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Conservative Southern U.S. House members go down

Republicans make a net gain of four seats across the region

♦By Rich Shumate, editor

southern states smELECTION CENTRAL (CFP) — Four embattled Democratic incumbents who represent conservative U.S. House districts lost their seats in the November 4 midterm election, while the GOP lost a  seat in the Florida Panhandle.

The four Democrats — Nick Rahall in West Virginia, John Barrow in Georgia, Joe Garcia in Florida and Pete Gallego in Texas — all represented districts that Mitt Romney carried in 2012. The GOP also took an open Democrat-held seat in North Carolina where Romney also won.

With those wins, the GOP will hold a 112-39 advantage in Southern U.S. House seats come January.

U.S. House nominee Gwen Graham

U.S. House nominee Gwen Graham

The Democrats’ only good news came in Florida’s Tallahassee-centered 2nd District, where Gwen Graham, the daughter of former U.S. Senator Bob Graham, narrowly defeated Republican U.S. Rep. Steve Southerland by a margin of 50 percent to 49 percent.

Democrats had also targeted five open seats in Arkansas, Virginia and West Virginia. Republicans held all five.

Barrow, who represents Georgia’s 12th District, had survived four previous attempts by Republicans to push him from Congress, which included having his district gerrymandered twice by the state legislature. But the fifth time proved the charm as he lost to Republican Rick Allen by a margin of 55 percent to 45 percent.

U.S. Rep. Nick Rahall

U.S. Rep. Nick Rahall

Despite 19 terms representing West Virginia in Congress, Rahall could not overcome President Obama’s marked unpopularity in the Mountaineer State, losing to State Senator Evan Jenkins in the 3rd District, by a margin of 55 percent to 45 percent. .

In Florida’s 26th District, Garcia lost to Republican Carlos Curbelo by a margin of 52 percent to 48 percent. This Latino-majority district, which stretches from southwest Miami-Dade County to Key West, has now switched hands in the three straight elections.

The GOP also won in Texas’s 23rd District, a vast district that sprawls across more than 500 miles of southwest Texas, from the suburbs of San Antonio to the suburbs of El Paso.

Will Hurd, a former CIA agent who, uniquely, was a black candidate running in a majority Latino district, defeated Gallego by a margin of 50 percent to 48 percent. This closely divided district has now switched hands three times since 2006.

Republicans also picked up a seat in North Carolina’s 7th District, which opened up when Democratic U.S. Rep. Mike McIntyre decided to retire. Former State Senator David Rouzer easily defeated New Hanover County Commissioner Jonathan Barfield.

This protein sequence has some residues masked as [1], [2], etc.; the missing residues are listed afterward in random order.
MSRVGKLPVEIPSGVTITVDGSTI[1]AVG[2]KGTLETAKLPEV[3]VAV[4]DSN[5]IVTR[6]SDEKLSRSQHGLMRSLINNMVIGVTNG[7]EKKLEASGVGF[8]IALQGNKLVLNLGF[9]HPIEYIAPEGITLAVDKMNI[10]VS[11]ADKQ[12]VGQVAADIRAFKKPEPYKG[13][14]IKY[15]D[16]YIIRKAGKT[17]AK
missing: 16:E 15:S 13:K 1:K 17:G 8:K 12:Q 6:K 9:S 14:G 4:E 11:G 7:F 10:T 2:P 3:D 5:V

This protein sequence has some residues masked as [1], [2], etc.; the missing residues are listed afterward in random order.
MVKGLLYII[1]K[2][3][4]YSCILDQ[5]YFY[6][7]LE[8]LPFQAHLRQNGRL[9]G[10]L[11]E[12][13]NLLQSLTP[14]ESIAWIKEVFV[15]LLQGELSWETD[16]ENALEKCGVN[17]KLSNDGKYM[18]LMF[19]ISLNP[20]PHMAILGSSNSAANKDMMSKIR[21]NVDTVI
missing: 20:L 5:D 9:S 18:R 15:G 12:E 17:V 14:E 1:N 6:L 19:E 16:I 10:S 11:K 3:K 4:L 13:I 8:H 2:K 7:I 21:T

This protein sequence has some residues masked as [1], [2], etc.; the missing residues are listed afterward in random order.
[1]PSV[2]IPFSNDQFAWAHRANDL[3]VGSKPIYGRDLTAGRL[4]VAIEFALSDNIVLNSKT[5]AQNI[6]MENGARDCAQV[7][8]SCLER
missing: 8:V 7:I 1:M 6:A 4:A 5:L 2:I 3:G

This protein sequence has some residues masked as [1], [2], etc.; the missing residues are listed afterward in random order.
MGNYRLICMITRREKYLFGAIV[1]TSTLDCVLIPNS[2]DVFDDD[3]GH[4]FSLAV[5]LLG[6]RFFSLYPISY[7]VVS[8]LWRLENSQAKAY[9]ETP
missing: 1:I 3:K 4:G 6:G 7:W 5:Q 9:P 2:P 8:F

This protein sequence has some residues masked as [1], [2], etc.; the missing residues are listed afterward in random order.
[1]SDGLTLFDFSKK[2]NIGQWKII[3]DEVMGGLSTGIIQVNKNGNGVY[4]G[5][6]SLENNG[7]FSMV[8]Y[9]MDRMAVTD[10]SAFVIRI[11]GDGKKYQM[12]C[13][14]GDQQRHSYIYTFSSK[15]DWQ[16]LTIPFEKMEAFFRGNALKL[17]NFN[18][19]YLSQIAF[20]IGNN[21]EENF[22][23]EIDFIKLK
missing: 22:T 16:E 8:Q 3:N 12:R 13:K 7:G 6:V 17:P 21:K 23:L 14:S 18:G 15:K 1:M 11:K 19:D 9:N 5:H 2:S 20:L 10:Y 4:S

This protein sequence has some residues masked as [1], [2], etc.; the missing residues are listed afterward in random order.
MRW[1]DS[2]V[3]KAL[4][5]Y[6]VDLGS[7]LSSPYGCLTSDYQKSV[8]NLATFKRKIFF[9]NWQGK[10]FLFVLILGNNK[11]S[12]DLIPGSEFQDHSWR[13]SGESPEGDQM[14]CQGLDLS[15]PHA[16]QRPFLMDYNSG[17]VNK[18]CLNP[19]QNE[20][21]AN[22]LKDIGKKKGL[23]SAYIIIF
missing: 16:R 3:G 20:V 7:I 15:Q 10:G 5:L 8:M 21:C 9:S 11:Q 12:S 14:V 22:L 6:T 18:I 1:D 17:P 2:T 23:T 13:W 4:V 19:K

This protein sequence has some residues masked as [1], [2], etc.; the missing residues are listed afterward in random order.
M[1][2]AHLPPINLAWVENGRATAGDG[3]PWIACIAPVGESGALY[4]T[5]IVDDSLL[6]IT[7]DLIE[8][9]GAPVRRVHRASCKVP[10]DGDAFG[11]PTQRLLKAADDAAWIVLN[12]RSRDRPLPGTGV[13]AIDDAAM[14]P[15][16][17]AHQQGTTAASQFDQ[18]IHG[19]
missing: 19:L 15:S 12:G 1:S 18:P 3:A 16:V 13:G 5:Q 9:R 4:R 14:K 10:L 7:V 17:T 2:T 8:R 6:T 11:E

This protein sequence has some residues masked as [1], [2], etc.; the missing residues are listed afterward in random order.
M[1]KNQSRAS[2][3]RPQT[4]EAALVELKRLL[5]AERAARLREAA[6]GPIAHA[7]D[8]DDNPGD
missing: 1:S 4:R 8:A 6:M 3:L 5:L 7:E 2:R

Democratic North Carolina U.S. Rep. Mike McIntyre will retire in 2014

McIntyre’s decision to step aside will give Republicans a prime opportunity to pick up a House seat

north-carolina mugWILMINGTON, North Carolina (CFP) — Saying it is time for a “new chapter,” Democratic U.S. Rep. Mike McIntyre has announced he will not battle to keep a seat he won by just 650 votes in 2012.

U.S. Rep. Mike McIntyre

U.S. Rep. Mike McIntyre

“I am grateful to all of the Democrats, Republicans and independents with whom we have successfully worked through nine elections over 18 years,” McIntyre said in a statement announcing his retirement. “My family and I are ready for a new chapter and excited about new opportunities to continue helping North Carolina.”

McIntyre’s 7th district, which takes in the southeastern corner of the state including areas around Wilminton and Fayettevile, was one of five Democrat-held seats in the South that Mitt Romney carried in 2012.

As Romney was clobbering President Obama by 19 percentage points, McIntyre, a member of the House’s moderate Blue Dog Coalition, barely escaped with a victory over Republican State Senator David Rouser.

Rouser is running again in 2014. McIntyre was also facing a potentially competitive Democratic primary against New Hanover County Commissioner Jonathan Barfield, who has criticized McIntyre for not beng sufficiently supportive of the president.

McIntyre is white; Barfield is black. Overall, the district is 30 percent black, which means the black vote could tread close to a majority in a Democratic primary.

Of the five Democrat-held Southern districts that Romney carried, McIntyre is so far the only retirement.

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